Grace will come to America for the WGC-Accenture Match Play Championship in February, play through the Florida swing on exemptions and prep for his first trip to Augusta National. His plans are to base himself out of Old Palm GC in Palm Beach Gardens, Fla., where he can practice with neighbors Oosthuizen and Charl Schwartzel and be just down the street from Els at The Bear's Club.
"The big thing is to get over to the States," he said. "Obviously, that's where the best are playing, but this [upcoming] year is one of those years where you never know what to expect."
How Grace's game transfers to PGA Tour courses is uncertain. He has the length, but while Gary Player has praised his technique, one of the reasons Els touted him on links courses is his low, penetrating ball flight -- not the high-arching rainbows that are McIlroy's trademark. Now that he has seen some of the courses will there be a noticeable improvement over 2012, when his best finish in five U.S. events (including two majors and two WGCs) was a T-25 at the Memorial?
That's a question for next year. For now, the season is not over for Grace. He finishes up at home with the Nelson Mandela Invitational at Royal Durban and the Alfred Dunhill Championship at Leopard Creek. He was not happy he didn't get one of the 12 prestigious spots in last week's Nedbank Challenge. "What I see is a lad who loves golf and loves playing golf, a kindred spirit who loves getting out there," says Cowen. "He's one of those guys who would play golf for nothing. He's a young man with a lot of enthusiasm and a lot of game as well."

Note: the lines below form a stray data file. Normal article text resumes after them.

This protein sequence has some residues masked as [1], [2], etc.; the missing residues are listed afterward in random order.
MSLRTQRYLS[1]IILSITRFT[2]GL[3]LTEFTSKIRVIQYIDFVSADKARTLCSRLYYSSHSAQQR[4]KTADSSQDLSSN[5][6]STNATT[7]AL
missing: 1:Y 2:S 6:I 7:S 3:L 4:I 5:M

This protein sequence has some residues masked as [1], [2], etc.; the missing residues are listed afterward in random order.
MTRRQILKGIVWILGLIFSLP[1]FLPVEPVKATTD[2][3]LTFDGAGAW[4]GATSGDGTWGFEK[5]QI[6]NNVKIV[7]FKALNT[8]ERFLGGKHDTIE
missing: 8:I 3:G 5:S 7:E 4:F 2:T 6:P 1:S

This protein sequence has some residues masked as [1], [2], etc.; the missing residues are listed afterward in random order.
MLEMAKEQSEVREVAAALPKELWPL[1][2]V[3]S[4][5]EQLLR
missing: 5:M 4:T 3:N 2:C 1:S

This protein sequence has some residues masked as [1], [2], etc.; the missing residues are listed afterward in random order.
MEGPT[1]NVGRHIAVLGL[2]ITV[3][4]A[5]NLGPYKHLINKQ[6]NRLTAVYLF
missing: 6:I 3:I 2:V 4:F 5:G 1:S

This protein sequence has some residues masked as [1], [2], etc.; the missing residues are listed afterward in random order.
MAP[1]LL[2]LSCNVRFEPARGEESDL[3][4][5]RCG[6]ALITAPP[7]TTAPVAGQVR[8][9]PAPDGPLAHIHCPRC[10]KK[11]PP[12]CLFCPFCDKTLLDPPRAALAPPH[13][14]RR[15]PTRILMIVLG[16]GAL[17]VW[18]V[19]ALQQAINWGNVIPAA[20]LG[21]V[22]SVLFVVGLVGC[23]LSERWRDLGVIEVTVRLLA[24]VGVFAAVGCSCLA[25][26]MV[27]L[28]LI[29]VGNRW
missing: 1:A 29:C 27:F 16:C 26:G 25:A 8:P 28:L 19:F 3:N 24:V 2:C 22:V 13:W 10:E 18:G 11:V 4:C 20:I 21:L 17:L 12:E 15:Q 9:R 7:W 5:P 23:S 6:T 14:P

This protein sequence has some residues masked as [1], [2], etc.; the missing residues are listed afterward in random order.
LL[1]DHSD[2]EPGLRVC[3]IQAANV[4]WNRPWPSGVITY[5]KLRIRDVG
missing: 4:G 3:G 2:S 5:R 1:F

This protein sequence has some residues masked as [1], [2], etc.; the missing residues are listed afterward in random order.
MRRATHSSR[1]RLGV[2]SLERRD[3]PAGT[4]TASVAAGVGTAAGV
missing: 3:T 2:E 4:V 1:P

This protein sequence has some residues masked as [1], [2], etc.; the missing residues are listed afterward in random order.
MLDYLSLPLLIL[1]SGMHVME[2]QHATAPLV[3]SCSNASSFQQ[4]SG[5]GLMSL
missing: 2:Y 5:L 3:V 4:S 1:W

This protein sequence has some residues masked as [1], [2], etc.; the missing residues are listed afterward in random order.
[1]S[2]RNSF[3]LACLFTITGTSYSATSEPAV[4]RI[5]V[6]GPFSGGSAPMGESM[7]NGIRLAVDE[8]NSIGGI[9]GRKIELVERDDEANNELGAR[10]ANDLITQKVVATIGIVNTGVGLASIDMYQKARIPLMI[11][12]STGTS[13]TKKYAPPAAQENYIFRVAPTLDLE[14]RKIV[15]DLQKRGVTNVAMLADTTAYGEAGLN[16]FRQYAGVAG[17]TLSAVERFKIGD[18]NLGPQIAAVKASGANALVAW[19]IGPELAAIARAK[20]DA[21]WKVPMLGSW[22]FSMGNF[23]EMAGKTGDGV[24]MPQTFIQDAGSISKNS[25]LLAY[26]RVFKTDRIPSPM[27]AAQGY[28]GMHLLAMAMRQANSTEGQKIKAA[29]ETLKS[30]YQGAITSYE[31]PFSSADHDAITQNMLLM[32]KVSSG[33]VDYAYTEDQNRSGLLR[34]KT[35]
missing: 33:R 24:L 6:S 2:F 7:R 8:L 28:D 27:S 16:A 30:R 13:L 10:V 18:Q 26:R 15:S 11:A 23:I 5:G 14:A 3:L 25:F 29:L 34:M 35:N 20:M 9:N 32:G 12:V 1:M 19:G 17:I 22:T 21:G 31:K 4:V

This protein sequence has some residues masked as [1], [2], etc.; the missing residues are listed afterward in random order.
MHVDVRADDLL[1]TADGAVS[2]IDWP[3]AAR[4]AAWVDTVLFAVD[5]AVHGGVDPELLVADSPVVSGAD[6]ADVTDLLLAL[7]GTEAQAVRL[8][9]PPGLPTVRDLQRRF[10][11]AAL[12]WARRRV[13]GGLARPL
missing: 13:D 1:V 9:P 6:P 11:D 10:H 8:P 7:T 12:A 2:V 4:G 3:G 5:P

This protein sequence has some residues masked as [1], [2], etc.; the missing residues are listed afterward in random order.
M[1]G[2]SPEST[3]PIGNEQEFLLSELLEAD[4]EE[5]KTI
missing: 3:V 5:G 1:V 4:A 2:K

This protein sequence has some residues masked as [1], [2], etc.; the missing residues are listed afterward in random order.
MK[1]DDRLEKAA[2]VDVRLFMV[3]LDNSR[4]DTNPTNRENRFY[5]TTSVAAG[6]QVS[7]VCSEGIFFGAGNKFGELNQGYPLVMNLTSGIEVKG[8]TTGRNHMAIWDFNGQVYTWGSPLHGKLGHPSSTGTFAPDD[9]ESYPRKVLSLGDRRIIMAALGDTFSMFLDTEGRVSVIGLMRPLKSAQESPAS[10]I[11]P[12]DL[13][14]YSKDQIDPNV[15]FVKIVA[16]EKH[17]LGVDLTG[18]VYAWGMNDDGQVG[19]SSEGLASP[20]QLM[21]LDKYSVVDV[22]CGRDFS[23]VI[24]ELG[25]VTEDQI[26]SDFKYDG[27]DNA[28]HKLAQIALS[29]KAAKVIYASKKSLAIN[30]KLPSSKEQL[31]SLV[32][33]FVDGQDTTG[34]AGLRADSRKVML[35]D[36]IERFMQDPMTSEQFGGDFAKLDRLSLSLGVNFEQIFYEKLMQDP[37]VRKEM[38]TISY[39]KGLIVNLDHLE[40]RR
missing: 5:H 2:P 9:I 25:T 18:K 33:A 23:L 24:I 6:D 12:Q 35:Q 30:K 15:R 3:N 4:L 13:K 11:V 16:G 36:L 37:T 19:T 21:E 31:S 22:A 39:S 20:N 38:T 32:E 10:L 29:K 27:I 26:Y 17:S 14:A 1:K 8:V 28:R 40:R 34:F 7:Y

Joe Steranka was a 22-handicapper when he started in the communications department at the PGA of America in the late-1980s, exiting as the CEO with an 8.1 index and, as fate would have it, a hole-in-one memory on his first week away from the job. In his first round as a member of Jupiter Hills (Fla.) Club, playing with club president Marty Dytrych, Steranka aced the club's signature par 3, knocking in a 6-iron from 157 yards on the ninth hole of the Hills course. "It was one of those moments that left me shaking my head," said Steranka, who started taking lessons at PGA National and ended up with Mike Adams at Medalist GC, who shortened his swing and got him down to single digits. "I used to be long and wrong," Steranka said. "I don't hit it as far, but I certainly hit it a lot straighter."
Josh Habig, a 36-year-old Northwestern teammate of Luke Donald, watched the finals of PGA Tour Qualifying School from his home in San Diego wondering whether doing the right thing was indeed the right thing to do. In the first stage at the overflow site in Madison, Miss., Habig was brushing away debris on the green when he accidentally brushed and moved his coin. Not knowing the correct rule (Rule 23.1), he talked to two PGA Tour rules officials, who told him it was a one-stroke penalty so he called himself out and missed advancing to second stage by one shot despite an ace on his second-to-last hole.. Later, Habig was told by two friends from the Canadian Tour, who advanced to the final (Brad Fritsch and Adam Hadwin) that they had similar rulings on the Web.com Tour -- and it wasn't a penalty. "I called a penalty on myself that wasn't a penalty," Habig said. "That's part of the ironic comedy of it."